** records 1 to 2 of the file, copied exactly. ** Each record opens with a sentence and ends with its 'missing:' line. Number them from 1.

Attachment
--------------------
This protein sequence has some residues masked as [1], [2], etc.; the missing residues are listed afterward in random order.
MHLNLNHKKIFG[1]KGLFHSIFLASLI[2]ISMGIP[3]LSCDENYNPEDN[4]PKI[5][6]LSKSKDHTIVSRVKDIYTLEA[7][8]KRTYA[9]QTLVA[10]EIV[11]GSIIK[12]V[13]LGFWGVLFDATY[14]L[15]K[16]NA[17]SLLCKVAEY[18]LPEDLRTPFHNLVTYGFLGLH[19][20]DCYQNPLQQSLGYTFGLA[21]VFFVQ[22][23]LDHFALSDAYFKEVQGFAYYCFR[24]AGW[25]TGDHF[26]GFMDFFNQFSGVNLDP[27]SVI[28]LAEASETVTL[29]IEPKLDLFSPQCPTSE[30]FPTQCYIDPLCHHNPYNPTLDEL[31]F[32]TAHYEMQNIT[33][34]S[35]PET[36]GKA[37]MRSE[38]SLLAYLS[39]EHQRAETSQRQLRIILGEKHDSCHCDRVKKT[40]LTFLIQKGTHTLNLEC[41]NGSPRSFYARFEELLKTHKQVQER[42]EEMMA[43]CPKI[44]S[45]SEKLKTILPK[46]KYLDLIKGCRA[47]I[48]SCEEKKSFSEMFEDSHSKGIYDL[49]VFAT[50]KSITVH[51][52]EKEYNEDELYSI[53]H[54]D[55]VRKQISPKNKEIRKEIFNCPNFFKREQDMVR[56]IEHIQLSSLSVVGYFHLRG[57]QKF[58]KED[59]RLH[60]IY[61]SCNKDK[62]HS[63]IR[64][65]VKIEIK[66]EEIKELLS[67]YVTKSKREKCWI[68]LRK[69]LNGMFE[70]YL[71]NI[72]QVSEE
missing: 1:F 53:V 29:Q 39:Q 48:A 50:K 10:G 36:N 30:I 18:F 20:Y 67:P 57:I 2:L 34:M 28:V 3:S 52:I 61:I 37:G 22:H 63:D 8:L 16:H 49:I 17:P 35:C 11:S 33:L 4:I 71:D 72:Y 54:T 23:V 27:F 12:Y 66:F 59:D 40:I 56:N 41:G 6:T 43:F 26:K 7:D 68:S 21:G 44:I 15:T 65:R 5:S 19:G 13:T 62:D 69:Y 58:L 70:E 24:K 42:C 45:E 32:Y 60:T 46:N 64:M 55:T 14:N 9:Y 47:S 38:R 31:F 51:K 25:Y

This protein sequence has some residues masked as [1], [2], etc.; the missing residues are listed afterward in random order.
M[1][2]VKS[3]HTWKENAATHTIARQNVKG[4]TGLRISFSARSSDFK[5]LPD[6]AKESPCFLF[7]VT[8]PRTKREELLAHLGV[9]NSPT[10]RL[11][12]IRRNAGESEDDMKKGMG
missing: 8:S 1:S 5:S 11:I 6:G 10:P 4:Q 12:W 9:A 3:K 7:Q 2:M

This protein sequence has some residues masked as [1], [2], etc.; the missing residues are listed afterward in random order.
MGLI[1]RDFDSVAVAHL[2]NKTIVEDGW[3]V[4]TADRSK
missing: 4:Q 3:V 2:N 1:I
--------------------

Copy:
This protein sequence has some residues masked as [1], [2], etc.; the missing residues are listed afterward in random order.
MHLNLNHKKIFG[1]KGLFHSIFLASLI[2]ISMGIP[3]LSCDENYNPEDN[4]PKI[5][6]LSKSKDHTIVSRVKDIYTLEA[7][8]KRTYA[9]QTLVA[10]EIV[11]GSIIK[12]V[13]LGFWGVLFDATY[14]L[15]K[16]NA[17]SLLCKVAEY[18]LPEDLRTPFHNLVTYGFLGLH[19][20]DCYQNPLQQSLGYTFGLA[21]VFFVQ[22][23]LDHFALSDAYFKEVQGFAYYCFR[24]AGW[25]TGDHF[26]GFMDFFNQFSGVNLDP[27]SVI[28]LAEASETVTL[29]IEPKLDLFSPQCPTSE[30]FPTQCYIDPLCHHNPYNPTLDEL[31]F[32]TAHYEMQNIT[33][34]S[35]PET[36]GKA[37]MRSE[38]SLLAYLS[39]EHQRAETSQRQLRIILGEKHDSCHCDRVKKT[40]LTFLIQKGTHTLNLEC[41]NGSPRSFYARFEELLKTHKQVQER[42]EEMMA[43]CPKI[44]S[45]SEKLKTILPK[46]KYLDLIKGCRA[47]I[48]SCEEKKSFSEMFEDSHSKGIYDL[49]VFAT[50]KSITVH[51][52]EKEYNEDELYSI[53]H[54]D[55]VRKQISPKNKEIRKEIFNCPNFFKREQDMVR[56]IEHIQLSSLSVVGYFHLRG[57]QKF[58]KED[59]RLH[60]IY[61]SCNKDK[62]HS[63]IR[64][65]VKIEIK[66]EEIKELLS[67]YVTKSKREKCWI[68]LRK[69]LNGMFE[70]YL[71]NI[72]QVSEE
missing: 1:F 53:V 29:Q 39:Q 48:A 50:K 10:G 36:N 30:I 18:F 20:Y 67:P 57:I 2:L 34:M 28:V 3:S 52:I 61:I 37:G 22:H 63:D 8:L 16:H 49:I 17:P 35:C 11:S 33:L 4:I 71:D 72:Y 54:T 23:V 27:F 12:Y 66:F 59:D 40:I 56:N 41:G 6:T 43:F 26:K 7:D 68:S 21:G 44:I 15:T 65:R 5:S 19:G 13:T 62:D 69:Y 58:L 70:E 24:K 42:C 45:E 32:Y 60:T 46:N 64:M 55:T 14:N 9:Y 47:S 38:R 31:F 51:K 25:Y

This protein sequence has some residues masked as [1], [2], etc.; the missing residues are listed afterward in random order.
M[1][2]VKS[3]HTWKENAATHTIARQNVKG[4]TGLRISFSARSSDFK[5]LPD[6]AKESPCFLF[7]VT[8]PRTKREELLAHLGV[9]NSPT[10]RL[11][12]IRRNAGESEDDMKKGMG
missing: 8:S 1:S 5:S 11:I 6:G 10:P 4:Q 12:W 9:A 3:K 7:Q 2:M